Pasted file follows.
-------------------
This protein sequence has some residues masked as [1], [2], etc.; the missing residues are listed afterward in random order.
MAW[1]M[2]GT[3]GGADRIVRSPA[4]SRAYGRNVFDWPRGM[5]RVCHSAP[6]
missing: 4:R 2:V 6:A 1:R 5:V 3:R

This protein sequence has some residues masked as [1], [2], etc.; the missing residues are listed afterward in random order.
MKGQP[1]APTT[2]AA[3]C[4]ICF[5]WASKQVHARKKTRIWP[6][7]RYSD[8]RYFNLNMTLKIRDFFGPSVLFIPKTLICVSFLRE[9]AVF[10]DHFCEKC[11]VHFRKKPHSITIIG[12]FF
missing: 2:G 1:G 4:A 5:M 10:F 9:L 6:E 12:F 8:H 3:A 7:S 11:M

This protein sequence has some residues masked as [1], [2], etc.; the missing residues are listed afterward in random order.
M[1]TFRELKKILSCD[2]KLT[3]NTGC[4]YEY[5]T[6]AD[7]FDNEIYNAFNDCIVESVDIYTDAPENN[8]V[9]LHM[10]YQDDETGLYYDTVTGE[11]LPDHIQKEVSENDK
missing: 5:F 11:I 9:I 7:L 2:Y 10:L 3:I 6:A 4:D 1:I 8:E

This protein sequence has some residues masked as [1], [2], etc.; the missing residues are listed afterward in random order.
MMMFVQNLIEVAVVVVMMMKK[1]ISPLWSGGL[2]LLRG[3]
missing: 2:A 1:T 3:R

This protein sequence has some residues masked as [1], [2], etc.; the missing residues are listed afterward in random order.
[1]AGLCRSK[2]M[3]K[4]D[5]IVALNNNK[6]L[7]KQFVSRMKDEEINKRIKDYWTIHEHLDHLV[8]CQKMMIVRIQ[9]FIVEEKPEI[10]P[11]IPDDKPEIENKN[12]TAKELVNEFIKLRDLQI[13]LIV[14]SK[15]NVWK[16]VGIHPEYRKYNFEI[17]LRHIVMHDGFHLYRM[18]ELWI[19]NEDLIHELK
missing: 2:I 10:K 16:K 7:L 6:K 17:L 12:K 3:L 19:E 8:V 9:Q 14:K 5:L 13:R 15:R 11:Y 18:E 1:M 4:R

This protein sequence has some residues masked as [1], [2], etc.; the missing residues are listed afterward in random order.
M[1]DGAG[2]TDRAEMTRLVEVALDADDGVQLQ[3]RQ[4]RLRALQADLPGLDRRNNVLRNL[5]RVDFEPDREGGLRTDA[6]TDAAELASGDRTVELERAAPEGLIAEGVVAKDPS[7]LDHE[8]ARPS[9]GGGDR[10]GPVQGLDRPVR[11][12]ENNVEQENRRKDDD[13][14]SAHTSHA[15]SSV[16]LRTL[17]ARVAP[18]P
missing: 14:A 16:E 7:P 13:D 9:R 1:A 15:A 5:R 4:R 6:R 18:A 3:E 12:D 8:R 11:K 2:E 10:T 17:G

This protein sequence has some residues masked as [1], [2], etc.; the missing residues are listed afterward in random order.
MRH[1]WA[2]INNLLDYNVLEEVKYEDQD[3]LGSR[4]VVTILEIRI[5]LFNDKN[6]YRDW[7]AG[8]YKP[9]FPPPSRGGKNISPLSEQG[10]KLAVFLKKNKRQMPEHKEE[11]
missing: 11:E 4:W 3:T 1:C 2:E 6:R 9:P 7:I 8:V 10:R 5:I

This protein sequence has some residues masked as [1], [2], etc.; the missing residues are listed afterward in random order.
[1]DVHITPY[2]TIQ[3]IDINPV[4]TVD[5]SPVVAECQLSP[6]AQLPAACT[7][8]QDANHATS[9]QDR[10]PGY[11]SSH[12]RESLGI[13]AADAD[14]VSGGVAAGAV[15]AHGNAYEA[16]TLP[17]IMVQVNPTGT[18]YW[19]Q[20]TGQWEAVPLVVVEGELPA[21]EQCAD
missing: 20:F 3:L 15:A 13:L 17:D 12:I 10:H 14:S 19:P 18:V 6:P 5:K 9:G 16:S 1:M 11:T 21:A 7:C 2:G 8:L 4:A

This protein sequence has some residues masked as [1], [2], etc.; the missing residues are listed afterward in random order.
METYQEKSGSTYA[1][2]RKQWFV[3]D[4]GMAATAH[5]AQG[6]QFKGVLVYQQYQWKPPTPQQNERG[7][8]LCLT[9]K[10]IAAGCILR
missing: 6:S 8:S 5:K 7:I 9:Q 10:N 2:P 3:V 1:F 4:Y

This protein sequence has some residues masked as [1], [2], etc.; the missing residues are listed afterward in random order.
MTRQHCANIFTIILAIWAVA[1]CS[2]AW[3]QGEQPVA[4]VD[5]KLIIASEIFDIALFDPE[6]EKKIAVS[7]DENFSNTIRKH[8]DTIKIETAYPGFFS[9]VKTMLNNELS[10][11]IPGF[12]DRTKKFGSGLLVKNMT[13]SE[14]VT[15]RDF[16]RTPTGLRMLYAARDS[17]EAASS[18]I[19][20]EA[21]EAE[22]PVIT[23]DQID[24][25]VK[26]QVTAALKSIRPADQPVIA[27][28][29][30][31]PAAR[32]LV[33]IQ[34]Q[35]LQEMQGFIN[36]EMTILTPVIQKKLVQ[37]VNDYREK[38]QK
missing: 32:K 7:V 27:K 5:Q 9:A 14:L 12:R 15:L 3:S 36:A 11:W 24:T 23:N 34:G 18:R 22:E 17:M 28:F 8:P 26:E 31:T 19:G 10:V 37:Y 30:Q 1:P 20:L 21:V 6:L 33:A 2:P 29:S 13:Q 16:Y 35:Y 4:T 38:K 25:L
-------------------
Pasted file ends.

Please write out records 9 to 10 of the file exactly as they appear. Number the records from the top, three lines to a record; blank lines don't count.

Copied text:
This protein sequence has some residues masked as [1], [2], etc.; the missing residues are listed afterward in random order.
METYQEKSGSTYA[1][2]RKQWFV[3]D[4]GMAATAH[5]AQG[6]QFKGVLVYQQYQWKPPTPQQNERG[7][8]LCLT[9]K[10]IAAGCILR
missing: 6:S 8:S 5:K 7:I 9:Q 10:N 2:P 3:V 1:F 4:Y

This protein sequence has some residues masked as [1], [2], etc.; the missing residues are listed afterward in random order.
MTRQHCANIFTIILAIWAVA[1]CS[2]AW[3]QGEQPVA[4]VD[5]KLIIASEIFDIALFDPE[6]EKKIAVS[7]DENFSNTIRKH[8]DTIKIETAYPGFFS[9]VKTMLNNELS[10][11]IPGF[12]DRTKKFGSGLLVKNMT[13]SE[14]VT[15]RDF[16]RTPTGLRMLYAARDS[17]EAASS[18]I[19][20]EA[21]EAE[22]PVIT[23]DQID[24][25]VK[26]QVTAALKSIRPADQPVIA[27][28][29][30][31]PAAR[32]LV[33]IQ[34]Q[35]LQEMQGFIN[36]EMTILTPVIQKKLVQ[37]VNDYREK[38]QK
missing: 32:K 7:V 27:K 5:Q 9:A 14:L 12:R 15:L 3:S 36:A 11:W 24:T 23:N 34:G 18:R 22:E 17:M 28:F 8:P 26:E 31:T 19:G 10:V 37:Y 30:Q 1:P 20:L 21:V 6:L 33:A 2:P 29:S 13:Q 16:Y 35:Y 4:T 38:K 25:L